The Bulldog is known to be a mascot for many things like sport clubs and universities. But probably the oldest and most well known mascot is the Navy and Army Bulldog. So how did the Bulldog become the Marine, Navy & Army mascot?
The year was 1917 when America declared war against Germany and joined allied forces in France in World War I. The first real test in battle for the United States Marine Corps was the battle at Belleau Wood in 1918.
The Germans had advanced to within 50 miles of Paris. The battle raged for almost a month before the Marines were finally victorious. General Pershing said it was the most important battle fought by American forces since the Civil War. It was during the battle of Belleau Wood where the fighting spirit of the Marines and soon to be mascot, the English Bulldog, became synonymous.
According to stories, the Marines fought with such tenacity that the Germans nicknamed the Americans “Teufelhunden” or “Devil Dogs.” In german folklore, devil dogs were wild mountain dogs.
The battle at Belleau Wood was real, but the German nickname was based on mythology. However, it wasn’t long before a recruiting poster painted by Charles Falls appeared showing a dachshund wearing a spiked helmet and Iron Cross running from an English Bulldog wearing a helmet with the globe and anchor insignia on it.
Written on the poster was “Teufelhunden, Devil Dog Recruiting Station.” The poster was embraced by the Marine Corps and the public.
The first unofficial mascot, King Bulwark, was an English Bulldog pup sired by Rob Roy. He was born on May 22, in 1922, the pup’s royal registered name was quickly changed to Jiggs. Private Jiggs was enlisted into the United States Marine Corps at a formal ceremony on October 14, 1922 by Brigadier General Smedley Butler.
Jiggs quickly rose through the ranks. His promotion to corporal came less than three weeks after his enlistment. On New Year’s Day 1924, he was given the rank of Sergeant and was promoted to Sergeant Major in July 1924.
Jiggs received worldwide recognition and appeared at sporting events where Marines played and everywhere else where his presence might draw public attention and enhance the morale and spirit of Marines. Many Marine athletic teams were called Fighting Bulldogs.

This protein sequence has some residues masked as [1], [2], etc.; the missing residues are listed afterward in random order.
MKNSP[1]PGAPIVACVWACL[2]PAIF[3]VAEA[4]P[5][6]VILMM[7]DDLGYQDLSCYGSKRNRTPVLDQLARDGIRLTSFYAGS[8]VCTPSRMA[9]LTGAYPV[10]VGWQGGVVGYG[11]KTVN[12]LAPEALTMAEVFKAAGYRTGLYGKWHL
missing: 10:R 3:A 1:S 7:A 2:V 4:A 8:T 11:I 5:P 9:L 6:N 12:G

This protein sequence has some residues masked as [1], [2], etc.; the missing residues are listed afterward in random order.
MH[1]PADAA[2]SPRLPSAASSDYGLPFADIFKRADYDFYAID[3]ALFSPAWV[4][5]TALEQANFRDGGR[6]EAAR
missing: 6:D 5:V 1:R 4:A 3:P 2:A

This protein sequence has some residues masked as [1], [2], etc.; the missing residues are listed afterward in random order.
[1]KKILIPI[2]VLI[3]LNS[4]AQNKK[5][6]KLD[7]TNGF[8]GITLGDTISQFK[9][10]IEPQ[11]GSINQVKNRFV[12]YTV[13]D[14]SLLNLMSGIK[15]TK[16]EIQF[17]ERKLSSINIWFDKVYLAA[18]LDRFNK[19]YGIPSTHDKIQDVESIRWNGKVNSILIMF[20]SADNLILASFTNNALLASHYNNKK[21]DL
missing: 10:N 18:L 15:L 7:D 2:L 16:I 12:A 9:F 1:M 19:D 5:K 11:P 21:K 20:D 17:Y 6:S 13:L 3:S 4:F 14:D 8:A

Unfortunately, Jiggs had a rebellious streak. He was court-martialed several times for lack of proper manners, but he was always forgiven and his rank reinstated. The pampered pooch lived his life in the limelight, even starring with Lon Chaney in the 1926 movie, “Tell It To the Marines.”
Jiggs passed away January 9, 1927 just four months shy of his fifth birthday. Two Marines stood guard over Sgt. Maj. Jiggs as he lay in state in a hanger at Quantico, Virginia. Flowers from his many fans surrounded his satin lined coffin. He was mourned throughout the Marine Corps and buried with full military honors.
After the passing of Jiggs, his replacement was donated by heavyweight boxing champ James “Gene” Tunney, (photo below) a former Marine who had fought in France.
Jiggs II was not a disciplined Marine in any sense of the word. He chased people and bit them, and had no respect for authority. Apparently, the boring life of a recruit hanging around the barracks wasn’t exciting enough for him. He passed away in 1928 after one of his many terrorizing rampages.
From the 1930s to the early 1950s, all Bulldog mascots were named Smedley, in honor of General Smedley Butler. Beginning in 1957, new mascots were named Chesty, a tribute to Lt. Gen. Lewis “Chesty” Puller, Jr., the most decorated Marine in history who earned five Navy Crosses throughout his distinguished military career.
On July 5, 1957 the first Chesty, decked out in specially made Dress Blues, made his first public appearance at the very first Friday Evening Parade at the Marine Corps Barracks in Washington DC and immediately won the hearts of the media.
Chesty II was a rebel and refused to follow orders. He was always in trouble, even going AWOL for two days. He was returned to base in a police paddy wagon.
However, he was successful at siring a litter of pups, one of which became his replacement.
Chesty III was the exact opposite of his father and became a model U.S. Marine. Neighborhood children adored him and he returned their affection, earning him a Good Conduct Medal. Since Chesty III, each Bulldog that has followed have been worthy of their stripes as official mascots of the United States Marines. If I am correct we are currently at Chesty the 16th, he lives at the Marine Barracks, Washington, D.C., where he appears in weekly parades.
Many people think Winston Churchill used to own Bulldogs but in fact Winston Churchill owned poodles but got his nickname ‘the Bulldog’ for never giving up.
The official Marine Corps motto is ‘Semper Fidelis’ or ‘Semper Fi’ meaning Always Faithful. Although the English Bulldog nowadays is known to rather avoid a fight, the Bulldogs from those days were known to be tenacious and to never give up.
Their loyal and faithful character still remains today, they are as faithful as can be, which is why the Bulldog is the perfect mascot for the Marine Corps.
Besides being a US. Marince corps mascot
several other countries also adopted
the English Bulldog as their Army or Marine Mascot.
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